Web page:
Thursday, April 02, 2009

Skype Turns iPhones Into... Phones?

Skype is an enigma. It's one of those absolutely fabulous inventions that just never seems to catch on with the mainstream public.

For those of you who need a quick primer, Skype is a VoIP (Voice-Over-IP) technology that allows anyone with an internet connection to make telephone calls. Hook up a webcam and you can also video conference with people. It's always free to call or webcam with other Skype users; it's about 2 cents per minute if the person you're calling is not on Skype.

Personally, I find it to be quite a fun novelty. The Nerfherder Gal and I webcam for huge lengths of time with our friends in Australia, Switzerland, Colorado, and Georgia, and don't have to worry about the cost. My British sister-in-law webcams back to her family in England every week so her parents can make funny faces at the babies. Last week, I had a four-hour-long Skype conference call with some buddies during our fantasy baseball draft.

But despite my best efforts at recruiting, it's just not catching on. The question is, "Why?".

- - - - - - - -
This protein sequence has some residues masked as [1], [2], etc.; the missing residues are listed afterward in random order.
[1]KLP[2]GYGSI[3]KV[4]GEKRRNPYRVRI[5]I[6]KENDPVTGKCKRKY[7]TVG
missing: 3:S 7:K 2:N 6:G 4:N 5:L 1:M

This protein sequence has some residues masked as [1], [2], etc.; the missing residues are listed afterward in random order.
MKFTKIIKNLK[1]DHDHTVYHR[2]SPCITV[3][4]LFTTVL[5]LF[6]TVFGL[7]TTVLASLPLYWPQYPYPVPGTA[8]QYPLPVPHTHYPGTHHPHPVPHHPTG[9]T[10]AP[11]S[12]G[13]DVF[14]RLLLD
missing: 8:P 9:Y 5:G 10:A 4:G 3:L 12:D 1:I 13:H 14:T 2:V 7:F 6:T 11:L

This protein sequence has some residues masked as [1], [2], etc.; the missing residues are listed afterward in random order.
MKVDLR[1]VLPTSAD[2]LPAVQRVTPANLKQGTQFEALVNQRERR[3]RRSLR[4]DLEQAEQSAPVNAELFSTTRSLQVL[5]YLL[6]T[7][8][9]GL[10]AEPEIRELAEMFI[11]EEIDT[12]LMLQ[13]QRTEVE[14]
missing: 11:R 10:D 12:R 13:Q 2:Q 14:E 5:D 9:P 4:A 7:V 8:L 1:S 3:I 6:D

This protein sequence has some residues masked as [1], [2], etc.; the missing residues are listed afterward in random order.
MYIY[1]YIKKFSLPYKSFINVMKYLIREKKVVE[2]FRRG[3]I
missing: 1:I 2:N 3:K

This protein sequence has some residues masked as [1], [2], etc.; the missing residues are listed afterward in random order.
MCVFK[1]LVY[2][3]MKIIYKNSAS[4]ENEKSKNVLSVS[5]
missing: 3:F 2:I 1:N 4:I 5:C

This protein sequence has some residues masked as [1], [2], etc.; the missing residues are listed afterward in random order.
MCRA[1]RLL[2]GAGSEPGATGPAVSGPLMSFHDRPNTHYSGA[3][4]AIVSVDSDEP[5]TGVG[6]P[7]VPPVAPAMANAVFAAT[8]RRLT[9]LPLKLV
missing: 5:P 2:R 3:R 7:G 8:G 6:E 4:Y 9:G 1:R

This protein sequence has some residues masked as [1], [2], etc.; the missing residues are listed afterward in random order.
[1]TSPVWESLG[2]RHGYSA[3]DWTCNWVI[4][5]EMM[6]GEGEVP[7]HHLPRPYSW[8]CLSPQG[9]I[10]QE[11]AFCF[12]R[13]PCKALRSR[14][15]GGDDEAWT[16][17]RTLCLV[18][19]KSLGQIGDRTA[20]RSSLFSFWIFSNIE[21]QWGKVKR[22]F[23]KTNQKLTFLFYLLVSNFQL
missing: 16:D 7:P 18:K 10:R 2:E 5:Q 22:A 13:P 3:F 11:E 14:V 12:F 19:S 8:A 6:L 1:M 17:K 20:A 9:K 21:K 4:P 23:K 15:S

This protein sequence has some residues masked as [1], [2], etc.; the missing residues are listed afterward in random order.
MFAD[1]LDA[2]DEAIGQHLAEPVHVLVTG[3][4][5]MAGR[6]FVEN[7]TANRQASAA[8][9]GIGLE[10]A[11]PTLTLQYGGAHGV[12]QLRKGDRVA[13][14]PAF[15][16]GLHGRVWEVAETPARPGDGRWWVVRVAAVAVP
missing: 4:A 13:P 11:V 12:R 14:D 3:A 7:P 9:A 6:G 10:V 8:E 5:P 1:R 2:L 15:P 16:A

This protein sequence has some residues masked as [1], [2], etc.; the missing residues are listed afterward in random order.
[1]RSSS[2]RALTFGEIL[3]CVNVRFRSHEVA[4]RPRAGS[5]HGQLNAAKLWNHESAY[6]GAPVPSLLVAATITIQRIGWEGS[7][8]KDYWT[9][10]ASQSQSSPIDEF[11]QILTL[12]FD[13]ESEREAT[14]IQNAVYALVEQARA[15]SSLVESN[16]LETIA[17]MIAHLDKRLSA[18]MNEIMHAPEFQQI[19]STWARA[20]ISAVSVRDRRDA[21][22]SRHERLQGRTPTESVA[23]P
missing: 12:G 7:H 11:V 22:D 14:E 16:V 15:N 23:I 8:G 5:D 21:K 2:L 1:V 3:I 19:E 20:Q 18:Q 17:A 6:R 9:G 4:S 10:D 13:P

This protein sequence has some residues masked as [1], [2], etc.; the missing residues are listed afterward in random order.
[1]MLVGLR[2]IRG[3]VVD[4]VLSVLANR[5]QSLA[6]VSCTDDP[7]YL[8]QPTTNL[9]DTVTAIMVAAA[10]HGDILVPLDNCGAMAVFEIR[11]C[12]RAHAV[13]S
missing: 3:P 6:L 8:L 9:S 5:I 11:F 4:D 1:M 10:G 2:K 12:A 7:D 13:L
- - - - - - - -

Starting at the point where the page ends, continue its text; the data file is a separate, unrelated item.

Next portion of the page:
Skype has made business headlines lately becoming the largest long-distance phone company in the world. It stakes claim to 405 million user accounts and is now handling more international calls than even AT&T.

Obviously plenty of people are using the service.

Then, earlier this week, Skype announced that it would be releasing a free Skype-for-iPhone app. This app will allow iPhone users to call other Skype users on computers or supported cellphones free from Wi-Fi hot spots. It even works on iPod Touches, making it a possible thrifty alternative to the iPhone.

Of course, the delicious irony is that, at its most basic level, this story is about how Skype is "turning iPhones into... phones".

Is your mind blown yet?

The VoIP industry has had its well-publicized share of problems, but Skype keeps defiantly gaining more users. The data indicates that it's already reached widespread adoption and it continues to grow at a healthy rate. So why is it that, on an individual level, very few people I know actually use it?

Unfortunately, as much as I personally get a kick out of webcamming on Skype, such a pattern is usually a sign in business of being overhyped.
  

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